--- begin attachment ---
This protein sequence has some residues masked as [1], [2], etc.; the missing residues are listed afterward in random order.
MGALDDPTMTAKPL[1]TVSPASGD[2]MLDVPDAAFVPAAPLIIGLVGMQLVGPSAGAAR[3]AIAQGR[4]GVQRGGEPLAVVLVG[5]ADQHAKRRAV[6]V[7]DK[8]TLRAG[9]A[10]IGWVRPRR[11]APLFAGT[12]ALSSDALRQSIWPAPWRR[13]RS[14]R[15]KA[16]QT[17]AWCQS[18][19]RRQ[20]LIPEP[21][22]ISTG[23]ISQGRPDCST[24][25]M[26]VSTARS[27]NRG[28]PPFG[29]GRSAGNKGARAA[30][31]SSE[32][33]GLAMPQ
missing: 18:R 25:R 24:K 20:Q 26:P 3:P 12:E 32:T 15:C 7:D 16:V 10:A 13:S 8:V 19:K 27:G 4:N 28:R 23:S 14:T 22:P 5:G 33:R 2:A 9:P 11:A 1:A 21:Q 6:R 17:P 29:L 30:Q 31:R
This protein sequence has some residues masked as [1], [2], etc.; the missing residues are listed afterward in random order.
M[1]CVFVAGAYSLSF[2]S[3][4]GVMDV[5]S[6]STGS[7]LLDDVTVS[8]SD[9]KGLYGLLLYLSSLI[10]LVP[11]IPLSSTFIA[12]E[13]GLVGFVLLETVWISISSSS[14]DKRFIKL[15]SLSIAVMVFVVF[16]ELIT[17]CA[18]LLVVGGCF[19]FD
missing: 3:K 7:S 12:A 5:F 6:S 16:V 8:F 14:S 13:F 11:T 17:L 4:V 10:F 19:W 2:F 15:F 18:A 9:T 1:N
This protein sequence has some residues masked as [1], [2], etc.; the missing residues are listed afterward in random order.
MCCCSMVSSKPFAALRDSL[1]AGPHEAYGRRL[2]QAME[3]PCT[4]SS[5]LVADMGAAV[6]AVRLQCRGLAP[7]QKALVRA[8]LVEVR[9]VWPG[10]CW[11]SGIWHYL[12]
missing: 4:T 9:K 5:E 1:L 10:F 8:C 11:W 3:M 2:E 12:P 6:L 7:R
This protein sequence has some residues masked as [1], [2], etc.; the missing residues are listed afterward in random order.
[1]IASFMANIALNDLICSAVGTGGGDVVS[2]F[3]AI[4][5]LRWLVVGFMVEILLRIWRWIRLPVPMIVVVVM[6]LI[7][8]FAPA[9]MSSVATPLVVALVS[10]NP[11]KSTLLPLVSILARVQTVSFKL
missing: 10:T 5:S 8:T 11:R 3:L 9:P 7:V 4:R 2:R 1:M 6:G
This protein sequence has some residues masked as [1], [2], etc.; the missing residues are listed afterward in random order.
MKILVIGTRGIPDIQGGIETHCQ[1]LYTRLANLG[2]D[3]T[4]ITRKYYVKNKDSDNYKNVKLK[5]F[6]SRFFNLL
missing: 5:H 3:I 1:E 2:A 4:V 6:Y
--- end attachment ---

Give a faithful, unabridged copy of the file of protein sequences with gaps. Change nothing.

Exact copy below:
This protein sequence has some residues masked as [1], [2], etc.; the missing residues are listed afterward in random order.
MGALDDPTMTAKPL[1]TVSPASGD[2]MLDVPDAAFVPAAPLIIGLVGMQLVGPSAGAAR[3]AIAQGR[4]GVQRGGEPLAVVLVG[5]ADQHAKRRAV[6]V[7]DK[8]TLRAG[9]A[10]IGWVRPRR[11]APLFAGT[12]ALSSDALRQSIWPAPWRR[13]RS[14]R[15]KA[16]QT[17]AWCQS[18][19]RRQ[20]LIPEP[21][22]ISTG[23]ISQGRPDCST[24][25]M[26]VSTARS[27]NRG[28]PPFG[29]GRSAGNKGARAA[30][31]SSE[32][33]GLAMPQ
missing: 18:R 25:R 24:K 20:Q 26:P 3:P 12:E 32:T 15:C 7:D 16:V 10:A 13:S 8:V 19:K 27:G 4:N 28:R 23:S 14:T 22:P 5:G 33:R 2:A 9:P 11:A 1:A 21:Q 6:R 17:P 29:L 30:Q 31:R
This protein sequence has some residues masked as [1], [2], etc.; the missing residues are listed afterward in random order.
M[1]CVFVAGAYSLSF[2]S[3][4]GVMDV[5]S[6]STGS[7]LLDDVTVS[8]SD[9]KGLYGLLLYLSSLI[10]LVP[11]IPLSSTFIA[12]E[13]GLVGFVLLETVWISISSSS[14]DKRFIKL[15]SLSIAVMVFVVF[16]ELIT[17]CA[18]LLVVGGCF[19]FD
missing: 3:K 7:S 12:A 5:F 6:S 16:V 8:F 14:S 13:F 11:T 17:L 4:V 10:F 19:W 2:F 15:F 18:A 9:T 1:N
This protein sequence has some residues masked as [1], [2], etc.; the missing residues are listed afterward in random order.
MCCCSMVSSKPFAALRDSL[1]AGPHEAYGRRL[2]QAME[3]PCT[4]SS[5]LVADMGAAV[6]AVRLQCRGLAP[7]QKALVRA[8]LVEVR[9]VWPG[10]CW[11]SGIWHYL[12]
missing: 4:T 9:K 5:E 1:L 10:F 8:C 11:W 3:M 2:E 12:P 6:L 7:R
This protein sequence has some residues masked as [1], [2], etc.; the missing residues are listed afterward in random order.
[1]IASFMANIALNDLICSAVGTGGGDVVS[2]F[3]AI[4][5]LRWLVVGFMVEILLRIWRWIRLPVPMIVVVVM[6]LI[7][8]FAPA[9]MSSVATPLVVALVS[10]NP[11]KSTLLPLVSILARVQTVSFKL
missing: 10:T 5:S 8:T 11:R 3:L 9:P 7:V 4:R 2:R 1:M 6:G
This protein sequence has some residues masked as [1], [2], etc.; the missing residues are listed afterward in random order.
MKILVIGTRGIPDIQGGIETHCQ[1]LYTRLANLG[2]D[3]T[4]ITRKYYVKNKDSDNYKNVKLK[5]F[6]SRFFNLL
missing: 5:H 3:I 1:E 2:A 4:V 6:Y